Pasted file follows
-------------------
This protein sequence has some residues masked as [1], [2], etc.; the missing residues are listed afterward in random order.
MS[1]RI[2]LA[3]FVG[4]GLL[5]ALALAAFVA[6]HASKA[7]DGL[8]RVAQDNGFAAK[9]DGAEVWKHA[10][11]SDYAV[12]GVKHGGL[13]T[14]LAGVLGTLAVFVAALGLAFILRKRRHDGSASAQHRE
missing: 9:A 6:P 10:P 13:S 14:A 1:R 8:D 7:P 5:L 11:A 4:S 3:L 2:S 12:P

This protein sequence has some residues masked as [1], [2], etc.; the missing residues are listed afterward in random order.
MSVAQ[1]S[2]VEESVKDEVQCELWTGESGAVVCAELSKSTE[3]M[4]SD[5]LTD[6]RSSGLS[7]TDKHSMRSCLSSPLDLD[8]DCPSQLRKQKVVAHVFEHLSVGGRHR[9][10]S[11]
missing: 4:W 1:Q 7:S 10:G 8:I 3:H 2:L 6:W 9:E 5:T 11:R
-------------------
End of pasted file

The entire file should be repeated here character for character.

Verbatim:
This protein sequence has some residues masked as [1], [2], etc.; the missing residues are listed afterward in random order.
MS[1]RI[2]LA[3]FVG[4]GLL[5]ALALAAFVA[6]HASKA[7]DGL[8]RVAQDNGFAAK[9]DGAEVWKHA[10][11]SDYAV[12]GVKHGGL[13]T[14]LAGVLGTLAVFVAALGLAFILRKRRHDGSASAQHRE
missing: 9:A 6:P 10:P 13:S 14:A 1:R 8:D 7:P 5:L 11:A 4:S 3:L 2:S 12:P

This protein sequence has some residues masked as [1], [2], etc.; the missing residues are listed afterward in random order.
MSVAQ[1]S[2]VEESVKDEVQCELWTGESGAVVCAELSKSTE[3]M[4]SD[5]LTD[6]RSSGLS[7]TDKHSMRSCLSSPLDLD[8]DCPSQLRKQKVVAHVFEHLSVGGRHR[9][10]S[11]
missing: 4:W 1:Q 7:S 10:G 8:I 3:H 2:L 6:W 9:E 5:T 11:R